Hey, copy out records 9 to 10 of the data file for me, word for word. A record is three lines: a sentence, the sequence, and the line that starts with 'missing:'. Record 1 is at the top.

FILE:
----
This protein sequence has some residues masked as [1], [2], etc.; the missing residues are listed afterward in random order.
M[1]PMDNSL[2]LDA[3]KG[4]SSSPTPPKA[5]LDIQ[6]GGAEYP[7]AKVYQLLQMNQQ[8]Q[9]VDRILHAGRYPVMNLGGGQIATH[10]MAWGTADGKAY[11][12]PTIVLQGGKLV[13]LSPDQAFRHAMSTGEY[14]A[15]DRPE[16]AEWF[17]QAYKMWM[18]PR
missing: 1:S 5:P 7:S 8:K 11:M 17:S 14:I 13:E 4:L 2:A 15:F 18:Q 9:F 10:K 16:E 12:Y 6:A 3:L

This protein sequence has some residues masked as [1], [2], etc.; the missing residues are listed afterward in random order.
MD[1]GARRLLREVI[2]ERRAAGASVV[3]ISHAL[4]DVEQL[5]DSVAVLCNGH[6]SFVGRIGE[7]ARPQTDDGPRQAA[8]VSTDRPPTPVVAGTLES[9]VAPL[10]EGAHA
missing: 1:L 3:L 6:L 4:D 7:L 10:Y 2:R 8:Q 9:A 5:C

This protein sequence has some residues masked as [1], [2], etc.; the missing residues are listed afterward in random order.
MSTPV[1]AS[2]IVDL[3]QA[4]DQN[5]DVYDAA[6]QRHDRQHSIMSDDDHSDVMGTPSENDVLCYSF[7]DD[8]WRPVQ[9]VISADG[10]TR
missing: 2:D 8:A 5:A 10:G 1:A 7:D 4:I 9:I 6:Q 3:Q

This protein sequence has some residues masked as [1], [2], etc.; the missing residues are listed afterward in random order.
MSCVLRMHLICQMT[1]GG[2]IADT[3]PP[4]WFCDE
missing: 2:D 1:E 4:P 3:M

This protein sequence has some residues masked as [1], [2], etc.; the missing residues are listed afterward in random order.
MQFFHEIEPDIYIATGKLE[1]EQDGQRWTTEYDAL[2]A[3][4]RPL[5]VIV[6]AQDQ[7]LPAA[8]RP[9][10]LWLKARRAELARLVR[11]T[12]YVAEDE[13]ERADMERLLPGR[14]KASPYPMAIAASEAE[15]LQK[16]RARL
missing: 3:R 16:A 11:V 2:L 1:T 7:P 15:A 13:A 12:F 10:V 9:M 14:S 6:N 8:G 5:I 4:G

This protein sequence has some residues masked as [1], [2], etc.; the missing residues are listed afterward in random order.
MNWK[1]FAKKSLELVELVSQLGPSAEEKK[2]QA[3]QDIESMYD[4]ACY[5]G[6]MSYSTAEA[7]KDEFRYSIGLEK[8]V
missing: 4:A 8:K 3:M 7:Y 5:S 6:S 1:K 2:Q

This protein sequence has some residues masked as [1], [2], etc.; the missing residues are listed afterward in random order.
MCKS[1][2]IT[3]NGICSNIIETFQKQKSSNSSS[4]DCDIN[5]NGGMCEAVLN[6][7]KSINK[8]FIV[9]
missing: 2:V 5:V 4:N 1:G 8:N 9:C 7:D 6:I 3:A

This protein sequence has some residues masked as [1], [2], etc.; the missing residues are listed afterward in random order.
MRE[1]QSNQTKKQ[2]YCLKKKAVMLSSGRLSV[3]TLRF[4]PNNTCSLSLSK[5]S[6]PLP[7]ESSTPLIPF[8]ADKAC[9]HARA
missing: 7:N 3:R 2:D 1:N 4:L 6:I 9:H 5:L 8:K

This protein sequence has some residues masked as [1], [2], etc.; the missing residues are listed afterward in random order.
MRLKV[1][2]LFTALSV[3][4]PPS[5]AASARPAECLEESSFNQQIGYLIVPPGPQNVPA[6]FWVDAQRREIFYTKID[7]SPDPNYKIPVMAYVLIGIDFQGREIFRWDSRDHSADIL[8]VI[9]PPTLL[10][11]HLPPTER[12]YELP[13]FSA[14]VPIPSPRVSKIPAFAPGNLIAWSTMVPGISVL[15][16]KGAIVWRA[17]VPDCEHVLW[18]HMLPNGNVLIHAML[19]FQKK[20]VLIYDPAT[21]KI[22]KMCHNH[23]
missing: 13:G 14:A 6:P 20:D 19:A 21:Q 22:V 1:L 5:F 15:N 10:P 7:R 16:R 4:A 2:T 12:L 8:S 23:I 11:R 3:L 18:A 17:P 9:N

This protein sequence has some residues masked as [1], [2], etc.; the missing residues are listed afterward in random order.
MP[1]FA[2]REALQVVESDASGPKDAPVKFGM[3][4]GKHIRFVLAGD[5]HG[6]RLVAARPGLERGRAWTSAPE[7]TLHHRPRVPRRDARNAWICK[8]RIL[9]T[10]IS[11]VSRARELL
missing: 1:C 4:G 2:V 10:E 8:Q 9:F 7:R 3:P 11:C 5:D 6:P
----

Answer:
This protein sequence has some residues masked as [1], [2], etc.; the missing residues are listed afterward in random order.
MRLKV[1][2]LFTALSV[3][4]PPS[5]AASARPAECLEESSFNQQIGYLIVPPGPQNVPA[6]FWVDAQRREIFYTKID[7]SPDPNYKIPVMAYVLIGIDFQGREIFRWDSRDHSADIL[8]VI[9]PPTLL[10][11]HLPPTER[12]YELP[13]FSA[14]VPIPSPRVSKIPAFAPGNLIAWSTMVPGISVL[15][16]KGAIVWRA[17]VPDCEHVLW[18]HMLPNGNVLIHAML[19]FQKK[20]VLIYDPAT[21]KI[22]KMCHNH[23]
missing: 13:G 14:A 6:P 20:D 19:A 21:Q 22:V 1:L 5:F 15:N 10:P 7:R 16:R 4:A 2:T 12:L 8:S 23:I 11:R 3:L 18:A 17:P 9:N

This protein sequence has some residues masked as [1], [2], etc.; the missing residues are listed afterward in random order.
MP[1]FA[2]REALQVVESDASGPKDAPVKFGM[3][4]GKHIRFVLAGD[5]HG[6]RLVAARPGLERGRAWTSAPE[7]TLHHRPRVPRRDARNAWICK[8]RIL[9]T[10]IS[11]VSRARELL
missing: 1:C 4:G 2:V 10:E 8:Q 9:F 7:R 3:P 11:C 5:D 6:P